I don't have an opinion on the default timeout. But in my experience
with other applications, you want to consciously make a choice about
what your timeout, based on your architecture and performance
requirements. You're much better off explicitly setting a timeout
that will cause your transaction to finish in a time a little longer
than you'd like and then either re-try or error out the transaction.
An alternate approach is is to set a quick timeout, one that is just
over the 99.?th percentile of transaction times, and then retry. (But
whatever you do, don't just retry endlessly, or you may end up with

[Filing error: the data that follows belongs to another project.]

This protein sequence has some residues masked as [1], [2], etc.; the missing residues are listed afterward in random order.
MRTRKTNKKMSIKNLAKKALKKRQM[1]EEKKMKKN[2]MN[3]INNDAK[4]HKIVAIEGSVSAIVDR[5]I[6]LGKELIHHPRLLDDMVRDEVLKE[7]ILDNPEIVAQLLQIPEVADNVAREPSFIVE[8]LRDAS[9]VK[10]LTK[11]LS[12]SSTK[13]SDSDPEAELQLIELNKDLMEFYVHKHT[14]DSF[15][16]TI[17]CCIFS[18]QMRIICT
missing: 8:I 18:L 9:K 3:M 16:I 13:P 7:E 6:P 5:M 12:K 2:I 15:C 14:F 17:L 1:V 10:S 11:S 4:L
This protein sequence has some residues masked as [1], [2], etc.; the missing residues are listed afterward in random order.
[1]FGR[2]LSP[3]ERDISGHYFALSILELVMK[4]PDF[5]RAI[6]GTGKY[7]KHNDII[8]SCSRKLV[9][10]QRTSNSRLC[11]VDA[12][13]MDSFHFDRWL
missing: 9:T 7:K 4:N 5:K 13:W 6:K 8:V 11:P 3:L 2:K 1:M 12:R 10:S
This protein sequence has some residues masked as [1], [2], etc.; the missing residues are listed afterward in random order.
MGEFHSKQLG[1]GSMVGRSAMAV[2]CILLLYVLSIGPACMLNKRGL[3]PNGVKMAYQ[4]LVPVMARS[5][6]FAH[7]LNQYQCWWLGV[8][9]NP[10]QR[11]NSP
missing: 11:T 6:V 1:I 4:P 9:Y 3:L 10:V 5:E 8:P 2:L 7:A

this terrible growing mess of transactions retrying.)
In either case, it's a good idea to be monitoring the frequency of
timeouts, so if they increase over the baseline you can track down the
cause and fix it.
Just my $0.02.
On Thu, Oct 15, 2009 at 11:33 PM, Eric Lubow <firstname.lastname@example.org> wrote:
> So I ran the tests again twice with a huge timeout and it managed to run in
> just under 3 hours both times. So this issue is definitely related to the
> timeouts. It might be worth changing the default timeouts for Perl to match
> the infinite timeouts for Python. Thanks for the quick responses.